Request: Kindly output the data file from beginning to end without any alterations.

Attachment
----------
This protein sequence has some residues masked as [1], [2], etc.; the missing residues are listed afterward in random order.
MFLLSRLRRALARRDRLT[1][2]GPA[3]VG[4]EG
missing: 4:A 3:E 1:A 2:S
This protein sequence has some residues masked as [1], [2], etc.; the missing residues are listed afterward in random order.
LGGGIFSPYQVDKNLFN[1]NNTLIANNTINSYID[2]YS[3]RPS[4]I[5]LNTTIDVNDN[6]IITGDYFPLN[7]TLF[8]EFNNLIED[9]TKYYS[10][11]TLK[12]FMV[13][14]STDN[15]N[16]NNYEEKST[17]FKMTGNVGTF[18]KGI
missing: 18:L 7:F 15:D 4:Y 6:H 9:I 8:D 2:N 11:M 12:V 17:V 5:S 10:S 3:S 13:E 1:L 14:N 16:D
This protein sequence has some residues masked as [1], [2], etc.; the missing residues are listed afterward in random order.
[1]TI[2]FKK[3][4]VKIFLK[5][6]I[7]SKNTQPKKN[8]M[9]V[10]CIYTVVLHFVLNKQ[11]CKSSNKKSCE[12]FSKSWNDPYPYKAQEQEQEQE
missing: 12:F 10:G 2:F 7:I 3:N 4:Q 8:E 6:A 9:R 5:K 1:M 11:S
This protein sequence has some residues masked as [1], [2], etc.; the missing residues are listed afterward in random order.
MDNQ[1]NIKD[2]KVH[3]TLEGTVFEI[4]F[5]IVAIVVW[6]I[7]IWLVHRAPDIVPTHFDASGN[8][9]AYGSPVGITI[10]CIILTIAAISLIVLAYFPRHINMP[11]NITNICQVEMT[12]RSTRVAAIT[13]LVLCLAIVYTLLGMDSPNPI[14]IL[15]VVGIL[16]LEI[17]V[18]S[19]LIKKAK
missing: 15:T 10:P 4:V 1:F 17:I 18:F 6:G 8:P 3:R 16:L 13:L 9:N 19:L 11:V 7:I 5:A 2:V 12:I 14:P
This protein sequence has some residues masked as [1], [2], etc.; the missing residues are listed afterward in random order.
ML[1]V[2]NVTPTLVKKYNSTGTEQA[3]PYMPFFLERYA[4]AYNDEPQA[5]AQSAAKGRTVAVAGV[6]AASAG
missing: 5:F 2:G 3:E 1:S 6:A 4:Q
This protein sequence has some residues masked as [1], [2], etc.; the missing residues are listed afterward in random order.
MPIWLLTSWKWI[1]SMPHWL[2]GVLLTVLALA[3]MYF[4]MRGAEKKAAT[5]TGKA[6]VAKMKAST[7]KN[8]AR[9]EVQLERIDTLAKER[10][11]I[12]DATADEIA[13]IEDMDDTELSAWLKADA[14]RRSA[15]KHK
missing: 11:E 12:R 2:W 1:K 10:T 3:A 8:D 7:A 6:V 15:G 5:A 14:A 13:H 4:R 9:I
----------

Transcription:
This protein sequence has some residues masked as [1], [2], etc.; the missing residues are listed afterward in random order.
MFLLSRLRRALARRDRLT[1][2]GPA[3]VG[4]EG
missing: 4:A 3:E 1:A 2:S
This protein sequence has some residues masked as [1], [2], etc.; the missing residues are listed afterward in random order.
LGGGIFSPYQVDKNLFN[1]NNTLIANNTINSYID[2]YS[3]RPS[4]I[5]LNTTIDVNDN[6]IITGDYFPLN[7]TLF[8]EFNNLIED[9]TKYYS[10][11]TLK[12]FMV[13][14]STDN[15]N[16]NNYEEKST[17]FKMTGNVGTF[18]KGI
missing: 18:L 7:F 15:D 4:Y 6:H 9:I 8:D 2:N 11:M 12:V 17:V 5:S 10:S 3:S 13:E 1:L 14:N 16:D
This protein sequence has some residues masked as [1], [2], etc.; the missing residues are listed afterward in random order.
[1]TI[2]FKK[3][4]VKIFLK[5][6]I[7]SKNTQPKKN[8]M[9]V[10]CIYTVVLHFVLNKQ[11]CKSSNKKSCE[12]FSKSWNDPYPYKAQEQEQEQE
missing: 12:F 10:G 2:F 7:I 3:N 4:Q 8:E 6:A 9:R 5:K 1:M 11:S
This protein sequence has some residues masked as [1], [2], etc.; the missing residues are listed afterward in random order.
MDNQ[1]NIKD[2]KVH[3]TLEGTVFEI[4]F[5]IVAIVVW[6]I[7]IWLVHRAPDIVPTHFDASGN[8][9]AYGSPVGITI[10]CIILTIAAISLIVLAYFPRHINMP[11]NITNICQVEMT[12]RSTRVAAIT[13]LVLCLAIVYTLLGMDSPNPI[14]IL[15]VVGIL[16]LEI[17]V[18]S[19]LIKKAK
missing: 15:T 10:P 4:V 1:F 17:I 18:F 6:G 8:P 3:R 16:L 13:L 9:N 19:L 11:V 7:I 5:A 2:V 12:I 14:P
This protein sequence has some residues masked as [1], [2], etc.; the missing residues are listed afterward in random order.
ML[1]V[2]NVTPTLVKKYNSTGTEQA[3]PYMPFFLERYA[4]AYNDEPQA[5]AQSAAKGRTVAVAGV[6]AASAG
missing: 5:F 2:G 3:E 1:S 6:A 4:Q
This protein sequence has some residues masked as [1], [2], etc.; the missing residues are listed afterward in random order.
MPIWLLTSWKWI[1]SMPHWL[2]GVLLTVLALA[3]MYF[4]MRGAEKKAAT[5]TGKA[6]VAKMKAST[7]KN[8]AR[9]EVQLERIDTLAKER[10][11]I[12]DATADEIA[13]IEDMDDTELSAWLKADA[14]RRSA[15]KHK
missing: 11:E 12:R 2:W 1:K 10:T 3:A 8:D 7:A 6:V 15:G 5:A 14:A 13:H 4:R 9:I